From Sea Level To 737 Captain: Day One.
Which means tomorrow we start the flight training course to transition from MD-80 captain to 737 captain. Nervous?
No, that’s not the right word. Concerned, maybe, because it’s only your job, right? Career? Paycheck?
That’s all associated with the official stuff–certification, check rides, type rating; none of it actual flying. So it mostly goes into the nuisance category.
But the idea of starting anew, another jet and all that goes with it: that’s a big deal. Basically, in about three weeks you’ll go from never having set foot in the 737 cockpit to performing a Cat III landing from a 50 foot decision height to the FAA examiner’s satisfaction–in the aircraft, with passengers on board. That’s no small challenge, unless you’re just plain stupid. But like the nuisance category of things to accomplish, the pilot in you says yeah, we can handle that, too. Always have, always will.
So with a healthy concern for the job and the paycheck, respectful of the challenge, grateful for the opportunity, and with confidence that we’ll work through the obstacles successfully–let’s get on with it.
How many times have you made this drive, through those gates, past the guards, and then front and center at the Flight Academy? And how many times for a new jet? Three, maybe four times?
Always aware of and grateful for what an opportunity this is: if you wanted to buy it on your own you’d have to spend $12,000 to $15,000 for the training and the rating you’re about to get. Lucky for you the airline says, “Yes, we’ll get you ready to fly our $50 million dollar jet. And we’ll pay you to train–and then to fly the jet.”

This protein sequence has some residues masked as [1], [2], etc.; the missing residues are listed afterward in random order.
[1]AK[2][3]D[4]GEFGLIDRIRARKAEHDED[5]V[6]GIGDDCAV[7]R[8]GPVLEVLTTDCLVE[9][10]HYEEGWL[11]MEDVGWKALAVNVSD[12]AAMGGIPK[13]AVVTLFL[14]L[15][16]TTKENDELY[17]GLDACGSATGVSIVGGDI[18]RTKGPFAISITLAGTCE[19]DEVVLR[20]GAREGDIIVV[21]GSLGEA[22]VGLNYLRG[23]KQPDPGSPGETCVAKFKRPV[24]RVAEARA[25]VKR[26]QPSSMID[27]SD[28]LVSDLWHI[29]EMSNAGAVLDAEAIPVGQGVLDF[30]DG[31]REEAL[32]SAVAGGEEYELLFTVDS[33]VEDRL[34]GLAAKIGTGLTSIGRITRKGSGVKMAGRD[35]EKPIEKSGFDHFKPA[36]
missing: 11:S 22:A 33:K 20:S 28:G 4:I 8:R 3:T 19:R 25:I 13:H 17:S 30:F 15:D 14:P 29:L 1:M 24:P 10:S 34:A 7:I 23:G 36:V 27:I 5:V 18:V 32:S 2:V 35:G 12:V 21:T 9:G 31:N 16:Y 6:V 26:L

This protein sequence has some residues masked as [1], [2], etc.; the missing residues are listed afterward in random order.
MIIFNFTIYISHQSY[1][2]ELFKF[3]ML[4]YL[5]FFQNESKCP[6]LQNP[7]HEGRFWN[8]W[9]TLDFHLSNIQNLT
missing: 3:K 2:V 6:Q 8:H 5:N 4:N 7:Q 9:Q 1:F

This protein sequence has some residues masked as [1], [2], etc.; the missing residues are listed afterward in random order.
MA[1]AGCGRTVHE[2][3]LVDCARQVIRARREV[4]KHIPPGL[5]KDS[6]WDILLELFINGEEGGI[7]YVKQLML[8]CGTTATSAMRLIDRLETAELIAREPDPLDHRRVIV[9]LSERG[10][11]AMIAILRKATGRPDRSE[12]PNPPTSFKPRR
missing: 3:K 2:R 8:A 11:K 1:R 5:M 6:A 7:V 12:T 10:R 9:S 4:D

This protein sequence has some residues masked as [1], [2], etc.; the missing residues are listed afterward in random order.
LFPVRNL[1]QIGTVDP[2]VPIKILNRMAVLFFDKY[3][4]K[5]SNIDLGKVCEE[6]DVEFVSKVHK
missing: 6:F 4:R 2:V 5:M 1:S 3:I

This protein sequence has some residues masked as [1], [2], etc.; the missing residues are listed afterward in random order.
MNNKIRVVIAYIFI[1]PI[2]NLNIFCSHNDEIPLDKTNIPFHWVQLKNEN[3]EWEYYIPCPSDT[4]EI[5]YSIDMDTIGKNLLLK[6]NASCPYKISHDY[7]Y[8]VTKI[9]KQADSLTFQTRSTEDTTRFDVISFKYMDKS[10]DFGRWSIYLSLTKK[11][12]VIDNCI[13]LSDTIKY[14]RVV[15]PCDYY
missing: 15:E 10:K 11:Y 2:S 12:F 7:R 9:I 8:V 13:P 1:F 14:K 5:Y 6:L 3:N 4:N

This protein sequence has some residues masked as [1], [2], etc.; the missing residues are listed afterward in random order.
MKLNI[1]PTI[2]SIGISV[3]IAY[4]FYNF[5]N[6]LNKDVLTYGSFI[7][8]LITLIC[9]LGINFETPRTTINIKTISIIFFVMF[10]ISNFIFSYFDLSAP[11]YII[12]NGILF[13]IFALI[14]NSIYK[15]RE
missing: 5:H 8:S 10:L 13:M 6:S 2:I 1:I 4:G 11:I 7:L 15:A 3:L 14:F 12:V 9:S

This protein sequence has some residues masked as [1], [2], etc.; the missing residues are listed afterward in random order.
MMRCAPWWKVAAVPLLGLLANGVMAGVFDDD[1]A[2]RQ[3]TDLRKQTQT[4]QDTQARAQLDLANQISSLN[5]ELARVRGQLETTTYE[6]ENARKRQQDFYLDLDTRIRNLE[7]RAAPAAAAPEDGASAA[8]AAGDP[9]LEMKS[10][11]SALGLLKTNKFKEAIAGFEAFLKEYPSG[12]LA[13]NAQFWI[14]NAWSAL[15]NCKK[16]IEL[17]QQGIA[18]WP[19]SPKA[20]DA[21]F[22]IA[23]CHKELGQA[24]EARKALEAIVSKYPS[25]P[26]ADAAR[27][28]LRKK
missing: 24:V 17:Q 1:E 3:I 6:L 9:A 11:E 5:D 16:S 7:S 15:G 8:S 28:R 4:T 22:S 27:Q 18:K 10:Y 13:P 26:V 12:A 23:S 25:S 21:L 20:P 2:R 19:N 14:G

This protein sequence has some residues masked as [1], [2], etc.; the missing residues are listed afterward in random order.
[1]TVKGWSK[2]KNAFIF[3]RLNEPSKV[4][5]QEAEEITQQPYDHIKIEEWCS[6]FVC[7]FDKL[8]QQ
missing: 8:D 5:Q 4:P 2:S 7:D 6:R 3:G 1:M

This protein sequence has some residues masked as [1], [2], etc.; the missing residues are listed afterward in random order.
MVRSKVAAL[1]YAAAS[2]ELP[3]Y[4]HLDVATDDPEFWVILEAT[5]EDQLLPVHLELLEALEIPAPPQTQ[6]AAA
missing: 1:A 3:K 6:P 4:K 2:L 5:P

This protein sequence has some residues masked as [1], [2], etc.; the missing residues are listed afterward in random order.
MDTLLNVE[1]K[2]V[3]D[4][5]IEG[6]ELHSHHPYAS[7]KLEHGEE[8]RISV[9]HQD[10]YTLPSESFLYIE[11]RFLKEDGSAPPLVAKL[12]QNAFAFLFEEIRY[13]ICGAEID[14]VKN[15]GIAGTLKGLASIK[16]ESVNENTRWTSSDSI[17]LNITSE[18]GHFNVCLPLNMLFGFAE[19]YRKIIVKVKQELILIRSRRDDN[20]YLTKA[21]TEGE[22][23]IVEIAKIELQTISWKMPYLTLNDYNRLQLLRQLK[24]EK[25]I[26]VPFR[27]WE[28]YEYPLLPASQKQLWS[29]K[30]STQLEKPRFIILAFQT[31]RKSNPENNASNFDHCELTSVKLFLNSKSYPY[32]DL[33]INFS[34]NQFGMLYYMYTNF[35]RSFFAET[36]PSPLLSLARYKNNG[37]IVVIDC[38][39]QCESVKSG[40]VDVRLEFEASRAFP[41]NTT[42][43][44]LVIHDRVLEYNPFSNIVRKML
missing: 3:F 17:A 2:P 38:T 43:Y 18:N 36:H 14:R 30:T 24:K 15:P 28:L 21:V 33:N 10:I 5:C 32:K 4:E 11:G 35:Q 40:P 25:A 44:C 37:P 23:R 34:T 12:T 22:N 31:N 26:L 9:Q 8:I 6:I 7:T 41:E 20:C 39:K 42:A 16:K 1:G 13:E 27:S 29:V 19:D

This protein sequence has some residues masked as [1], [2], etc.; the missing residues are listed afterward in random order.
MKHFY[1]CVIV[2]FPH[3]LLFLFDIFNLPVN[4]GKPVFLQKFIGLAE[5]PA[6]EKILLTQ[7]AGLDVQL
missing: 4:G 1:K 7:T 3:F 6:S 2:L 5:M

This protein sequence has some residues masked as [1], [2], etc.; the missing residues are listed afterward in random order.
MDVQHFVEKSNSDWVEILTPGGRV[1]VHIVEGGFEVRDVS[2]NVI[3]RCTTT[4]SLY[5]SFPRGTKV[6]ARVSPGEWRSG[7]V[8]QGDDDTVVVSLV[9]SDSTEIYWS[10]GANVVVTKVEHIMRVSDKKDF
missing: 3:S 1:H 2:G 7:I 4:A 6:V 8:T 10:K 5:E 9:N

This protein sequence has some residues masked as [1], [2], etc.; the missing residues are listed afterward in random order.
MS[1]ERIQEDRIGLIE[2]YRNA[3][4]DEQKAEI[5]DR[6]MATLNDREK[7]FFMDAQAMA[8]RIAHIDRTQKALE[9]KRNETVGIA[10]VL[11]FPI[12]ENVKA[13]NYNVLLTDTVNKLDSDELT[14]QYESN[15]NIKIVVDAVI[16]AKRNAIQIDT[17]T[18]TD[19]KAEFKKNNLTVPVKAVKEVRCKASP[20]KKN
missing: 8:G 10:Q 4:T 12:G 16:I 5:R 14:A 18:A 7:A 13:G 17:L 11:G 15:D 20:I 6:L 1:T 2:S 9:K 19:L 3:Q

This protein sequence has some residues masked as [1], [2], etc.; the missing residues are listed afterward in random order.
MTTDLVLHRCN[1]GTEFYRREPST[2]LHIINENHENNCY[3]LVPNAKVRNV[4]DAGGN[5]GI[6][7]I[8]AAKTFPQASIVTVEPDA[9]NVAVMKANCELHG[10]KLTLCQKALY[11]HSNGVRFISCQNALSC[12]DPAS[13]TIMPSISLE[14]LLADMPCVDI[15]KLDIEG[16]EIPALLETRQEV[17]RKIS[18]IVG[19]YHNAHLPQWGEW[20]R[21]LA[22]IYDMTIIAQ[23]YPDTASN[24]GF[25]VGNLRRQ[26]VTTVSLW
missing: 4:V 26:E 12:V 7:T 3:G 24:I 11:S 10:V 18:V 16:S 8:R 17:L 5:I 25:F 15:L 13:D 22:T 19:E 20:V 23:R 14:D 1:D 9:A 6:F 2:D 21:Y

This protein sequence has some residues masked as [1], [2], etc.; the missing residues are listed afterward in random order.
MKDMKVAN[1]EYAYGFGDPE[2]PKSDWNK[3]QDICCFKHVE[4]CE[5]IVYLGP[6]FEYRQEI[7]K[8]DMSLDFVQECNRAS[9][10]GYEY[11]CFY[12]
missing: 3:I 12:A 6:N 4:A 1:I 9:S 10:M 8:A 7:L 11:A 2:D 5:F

And here’s where it starts:
Basic classroom, schematic on the wall, computer based training front and center. Meet the First Officer who’s going to be paired up with you throughout the course. He’s an ex-Marine (they’re always great to work and fly with) who got bumped off the larger 767 because everything’s based on seniority–and he’s not senior. So he’s assigned this training.
Meet the ground school instructor. She’ll take the two of us through the first ten days of ground school, familiarizing us with the aircraft systems and their basic operation, plus some of the procedures for the various phases of flight. Today, that included the 737 doors in the full scale mock-up.
Practice opening the overwing exits (how smart of Boeing to design an emergency exit that opens outward under its own power?) and all of the cabin doors. Fire extinguishers, life rafts, all the emergency equipment.
More systems introductions in the “Star Wars” trainer which has touch screens to operate all of the flight deck systems for basic familiarity with placement and function.
For now, it’ll help with “switchology:” where are the controls for the myriad systems and how do they respond? How are they actuated? Slow start to a full schedule, but then you’ve already done much of the Computer Based Training (CBT) on your own.
Last thing for the day is the pile of manuals and checklists required to do the job:
Took a while, but they’re all sorted into the correct binders with the dividers where they belong. And you’ve actually started studying.
That’s Day One, and Day Zero, too. The former is much more comfortable than the latter, because at least we’re under way.
One down, twenty to go. And a three hour systems exam. Plus an oral exam, a simulator rating flight with an FAA examiner, then 35 flight hours and another FAA flight examiner.
Soon enough but for now, one day at a time. Stay tuned: regular updates to follow.